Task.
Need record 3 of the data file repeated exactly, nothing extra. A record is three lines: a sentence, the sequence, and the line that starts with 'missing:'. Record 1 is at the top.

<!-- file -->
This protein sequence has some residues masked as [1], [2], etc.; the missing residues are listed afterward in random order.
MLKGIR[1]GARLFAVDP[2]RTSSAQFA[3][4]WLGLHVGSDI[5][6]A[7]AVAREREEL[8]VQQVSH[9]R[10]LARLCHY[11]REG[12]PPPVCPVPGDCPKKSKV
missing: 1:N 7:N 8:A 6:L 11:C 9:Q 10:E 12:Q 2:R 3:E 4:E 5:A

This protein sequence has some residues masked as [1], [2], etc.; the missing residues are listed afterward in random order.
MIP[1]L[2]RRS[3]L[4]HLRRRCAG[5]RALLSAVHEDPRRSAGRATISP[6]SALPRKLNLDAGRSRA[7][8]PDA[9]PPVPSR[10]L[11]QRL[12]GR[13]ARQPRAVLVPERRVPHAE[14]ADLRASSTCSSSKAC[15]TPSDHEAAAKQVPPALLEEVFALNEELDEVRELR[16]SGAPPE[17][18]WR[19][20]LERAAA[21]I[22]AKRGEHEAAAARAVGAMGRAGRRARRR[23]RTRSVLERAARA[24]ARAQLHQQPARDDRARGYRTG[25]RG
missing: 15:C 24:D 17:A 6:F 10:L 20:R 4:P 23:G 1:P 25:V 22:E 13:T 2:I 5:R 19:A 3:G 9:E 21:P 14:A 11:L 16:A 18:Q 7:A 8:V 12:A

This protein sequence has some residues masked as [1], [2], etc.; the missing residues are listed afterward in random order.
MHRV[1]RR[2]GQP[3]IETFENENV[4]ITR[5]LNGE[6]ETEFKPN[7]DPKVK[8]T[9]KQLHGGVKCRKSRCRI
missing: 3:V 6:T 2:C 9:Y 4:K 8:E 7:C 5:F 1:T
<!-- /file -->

This protein sequence has some residues masked as [1], [2], etc.; the missing residues are listed afterward in random order.
MHRV[1]RR[2]GQP[3]IETFENENV[4]ITR[5]LNGE[6]ETEFKPN[7]DPKVK[8]T[9]KQLHGGVKCRKSRCRI
missing: 3:V 6:T 2:C 9:Y 4:K 8:E 7:C 5:F 1:T